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By Mayo Clinic Health System staff
Whether you’re starting a new exercise program, trying to eat healthier or find some time for yourself, setting a SMART goal positions you for success.
SMART goals are:
Eating healthier sounds like a good idea. But what does it really mean? Aim for specific goals instead, such as eliminating soda, eating five servings of vegetables a day or limiting your daily sugar intake to 30 grams of added sugar.
Make your goal one you can measure. Walking three days a week is a goal you can track; a goal of walking more is less so.
Avoid aiming too high or too low. Think like Goldilocks, and find a goal that feels just right.
Losing 10 pounds a week sounds great. But it’s an impossible goal that will likely leave you discouraged — and more likely to give up on your efforts. Choosing realistic goals that you can meet will reinforce your efforts and keep you moving forward.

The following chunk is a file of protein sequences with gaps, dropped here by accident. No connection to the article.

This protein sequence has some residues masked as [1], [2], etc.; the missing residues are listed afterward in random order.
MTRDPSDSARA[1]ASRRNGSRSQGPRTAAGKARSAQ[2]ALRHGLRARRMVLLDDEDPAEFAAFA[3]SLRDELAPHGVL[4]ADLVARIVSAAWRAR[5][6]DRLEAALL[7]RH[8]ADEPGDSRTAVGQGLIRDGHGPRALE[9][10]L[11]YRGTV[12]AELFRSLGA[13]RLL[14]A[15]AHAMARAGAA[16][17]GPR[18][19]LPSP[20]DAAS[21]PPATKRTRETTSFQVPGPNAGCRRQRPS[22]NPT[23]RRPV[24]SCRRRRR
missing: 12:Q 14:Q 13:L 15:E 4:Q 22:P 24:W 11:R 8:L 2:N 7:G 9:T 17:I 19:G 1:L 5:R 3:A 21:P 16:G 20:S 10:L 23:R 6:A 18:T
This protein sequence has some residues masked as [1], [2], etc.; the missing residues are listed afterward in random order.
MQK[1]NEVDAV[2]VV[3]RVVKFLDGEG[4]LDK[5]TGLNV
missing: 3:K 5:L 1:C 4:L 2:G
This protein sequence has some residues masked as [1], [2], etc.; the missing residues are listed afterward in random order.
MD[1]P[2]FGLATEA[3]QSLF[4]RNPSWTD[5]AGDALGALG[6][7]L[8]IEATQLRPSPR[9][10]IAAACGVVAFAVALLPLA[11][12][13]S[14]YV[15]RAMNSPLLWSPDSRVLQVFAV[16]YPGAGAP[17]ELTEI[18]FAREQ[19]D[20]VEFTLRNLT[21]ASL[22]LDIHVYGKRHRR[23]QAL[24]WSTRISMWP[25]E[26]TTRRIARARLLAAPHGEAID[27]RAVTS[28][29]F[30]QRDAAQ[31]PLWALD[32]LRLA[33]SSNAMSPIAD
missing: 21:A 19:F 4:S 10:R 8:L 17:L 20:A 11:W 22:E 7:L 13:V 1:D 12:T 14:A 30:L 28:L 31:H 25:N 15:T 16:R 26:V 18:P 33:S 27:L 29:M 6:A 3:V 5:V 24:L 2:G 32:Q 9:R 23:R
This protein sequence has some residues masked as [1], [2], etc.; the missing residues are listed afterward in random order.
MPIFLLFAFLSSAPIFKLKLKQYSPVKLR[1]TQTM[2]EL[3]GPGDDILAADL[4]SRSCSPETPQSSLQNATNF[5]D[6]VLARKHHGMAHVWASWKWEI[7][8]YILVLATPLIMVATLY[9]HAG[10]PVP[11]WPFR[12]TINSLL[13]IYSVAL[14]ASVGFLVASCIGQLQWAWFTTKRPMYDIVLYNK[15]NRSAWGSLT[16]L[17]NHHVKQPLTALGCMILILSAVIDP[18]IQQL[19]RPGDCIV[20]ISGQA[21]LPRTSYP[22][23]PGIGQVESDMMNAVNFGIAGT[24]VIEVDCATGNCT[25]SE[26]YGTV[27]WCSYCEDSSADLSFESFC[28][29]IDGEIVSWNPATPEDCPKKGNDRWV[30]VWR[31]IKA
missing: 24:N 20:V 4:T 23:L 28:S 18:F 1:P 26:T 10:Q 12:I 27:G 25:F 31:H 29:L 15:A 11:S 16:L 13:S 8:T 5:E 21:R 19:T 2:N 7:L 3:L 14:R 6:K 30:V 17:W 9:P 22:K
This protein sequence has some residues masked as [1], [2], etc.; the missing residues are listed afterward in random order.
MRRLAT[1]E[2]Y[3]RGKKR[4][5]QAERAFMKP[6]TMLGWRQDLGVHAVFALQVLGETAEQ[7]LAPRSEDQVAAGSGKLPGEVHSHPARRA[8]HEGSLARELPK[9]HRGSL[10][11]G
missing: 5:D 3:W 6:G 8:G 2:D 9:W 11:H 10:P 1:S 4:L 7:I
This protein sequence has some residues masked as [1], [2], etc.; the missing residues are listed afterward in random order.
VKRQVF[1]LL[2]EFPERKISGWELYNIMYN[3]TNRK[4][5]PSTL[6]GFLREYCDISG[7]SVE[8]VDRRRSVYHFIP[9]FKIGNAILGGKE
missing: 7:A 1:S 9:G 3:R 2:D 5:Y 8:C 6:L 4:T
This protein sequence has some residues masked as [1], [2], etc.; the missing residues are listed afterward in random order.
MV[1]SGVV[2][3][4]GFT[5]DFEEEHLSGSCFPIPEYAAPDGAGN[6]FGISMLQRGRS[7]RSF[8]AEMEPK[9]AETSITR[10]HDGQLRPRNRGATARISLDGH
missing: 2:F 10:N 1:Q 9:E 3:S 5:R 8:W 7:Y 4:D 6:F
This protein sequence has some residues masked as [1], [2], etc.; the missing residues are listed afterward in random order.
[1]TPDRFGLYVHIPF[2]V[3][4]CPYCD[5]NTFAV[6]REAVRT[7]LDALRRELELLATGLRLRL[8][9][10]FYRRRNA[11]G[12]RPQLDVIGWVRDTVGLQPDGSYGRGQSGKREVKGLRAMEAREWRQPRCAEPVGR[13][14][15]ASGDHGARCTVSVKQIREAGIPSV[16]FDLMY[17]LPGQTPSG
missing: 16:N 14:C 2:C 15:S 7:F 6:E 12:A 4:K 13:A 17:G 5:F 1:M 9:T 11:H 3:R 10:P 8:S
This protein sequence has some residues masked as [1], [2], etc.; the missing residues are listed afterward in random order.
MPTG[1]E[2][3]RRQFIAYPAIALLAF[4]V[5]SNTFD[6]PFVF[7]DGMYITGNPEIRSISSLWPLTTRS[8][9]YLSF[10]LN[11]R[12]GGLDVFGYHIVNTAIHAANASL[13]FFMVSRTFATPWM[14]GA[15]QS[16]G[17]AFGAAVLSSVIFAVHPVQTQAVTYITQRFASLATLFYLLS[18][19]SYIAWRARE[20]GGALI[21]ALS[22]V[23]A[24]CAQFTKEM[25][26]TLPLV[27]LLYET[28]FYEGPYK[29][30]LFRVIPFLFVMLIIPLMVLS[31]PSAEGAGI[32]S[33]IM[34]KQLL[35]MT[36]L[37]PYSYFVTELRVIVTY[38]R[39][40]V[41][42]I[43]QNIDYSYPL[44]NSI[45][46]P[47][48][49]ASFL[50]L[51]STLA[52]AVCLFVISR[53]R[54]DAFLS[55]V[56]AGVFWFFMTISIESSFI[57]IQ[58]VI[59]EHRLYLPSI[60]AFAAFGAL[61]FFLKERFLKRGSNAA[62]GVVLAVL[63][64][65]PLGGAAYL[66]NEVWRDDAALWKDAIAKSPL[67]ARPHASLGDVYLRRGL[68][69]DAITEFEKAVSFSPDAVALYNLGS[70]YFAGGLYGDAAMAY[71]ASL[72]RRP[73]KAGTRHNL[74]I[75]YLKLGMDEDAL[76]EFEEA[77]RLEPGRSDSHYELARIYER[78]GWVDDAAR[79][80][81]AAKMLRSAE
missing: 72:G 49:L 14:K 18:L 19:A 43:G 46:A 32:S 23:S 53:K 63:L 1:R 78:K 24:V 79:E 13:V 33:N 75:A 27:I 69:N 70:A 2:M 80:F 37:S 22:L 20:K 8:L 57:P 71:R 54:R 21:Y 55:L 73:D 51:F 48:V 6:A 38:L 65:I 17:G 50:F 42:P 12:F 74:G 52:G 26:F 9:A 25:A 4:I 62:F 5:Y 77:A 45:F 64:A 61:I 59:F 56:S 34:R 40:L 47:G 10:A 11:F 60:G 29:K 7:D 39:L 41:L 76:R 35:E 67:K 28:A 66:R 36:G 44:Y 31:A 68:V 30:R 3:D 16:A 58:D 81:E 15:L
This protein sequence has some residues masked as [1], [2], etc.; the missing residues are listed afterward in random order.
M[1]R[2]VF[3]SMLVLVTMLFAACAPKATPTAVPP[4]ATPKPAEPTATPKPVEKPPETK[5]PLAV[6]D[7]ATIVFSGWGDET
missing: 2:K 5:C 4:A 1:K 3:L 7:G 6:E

Choosing specific, measurable goals means you can track your progress over time. Write your efforts down in a journal or track them on an app so you can see how far you’ve come.
Here are a few examples of SMART goals:
- Exercise for 30 minutes at least four days per week for two months.
- Eat two meat-free dinners per week for one month.
- Spend 60 minutes of screen-free time with my children every Saturday.
- Put away all mobile devices and shut off all screens by 9 p.m. on weeknights for one month.
- Call grandparents each Sunday afternoon for six months.
- Walk at least 10,000 steps tracked on a pedometer at least five days per week.
- Enjoy a video chat with a friend at least one day per week during June.